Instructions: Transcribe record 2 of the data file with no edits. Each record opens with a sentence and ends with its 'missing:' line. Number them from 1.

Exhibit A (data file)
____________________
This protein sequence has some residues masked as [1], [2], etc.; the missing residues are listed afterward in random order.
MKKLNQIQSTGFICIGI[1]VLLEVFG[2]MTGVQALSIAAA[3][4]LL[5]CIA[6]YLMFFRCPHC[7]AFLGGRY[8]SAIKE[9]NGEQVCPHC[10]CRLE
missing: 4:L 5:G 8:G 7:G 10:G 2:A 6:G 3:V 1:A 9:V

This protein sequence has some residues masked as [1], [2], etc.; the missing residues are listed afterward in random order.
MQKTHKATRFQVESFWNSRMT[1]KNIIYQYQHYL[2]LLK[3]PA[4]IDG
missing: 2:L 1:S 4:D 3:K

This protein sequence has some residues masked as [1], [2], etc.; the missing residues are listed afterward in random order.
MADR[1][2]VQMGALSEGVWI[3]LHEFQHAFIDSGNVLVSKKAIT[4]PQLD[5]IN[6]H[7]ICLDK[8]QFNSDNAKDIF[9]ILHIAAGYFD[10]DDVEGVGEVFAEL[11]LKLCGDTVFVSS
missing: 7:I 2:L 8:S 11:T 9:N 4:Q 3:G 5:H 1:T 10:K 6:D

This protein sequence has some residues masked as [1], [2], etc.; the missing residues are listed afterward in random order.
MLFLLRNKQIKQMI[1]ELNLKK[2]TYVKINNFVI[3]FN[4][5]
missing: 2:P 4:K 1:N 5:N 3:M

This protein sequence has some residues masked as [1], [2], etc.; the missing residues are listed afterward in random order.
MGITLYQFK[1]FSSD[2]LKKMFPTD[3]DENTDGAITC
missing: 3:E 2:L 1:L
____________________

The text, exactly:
This protein sequence has some residues masked as [1], [2], etc.; the missing residues are listed afterward in random order.
MQKTHKATRFQVESFWNSRMT[1]KNIIYQYQHYL[2]LLK[3]PA[4]IDG
missing: 2:L 1:S 4:D 3:K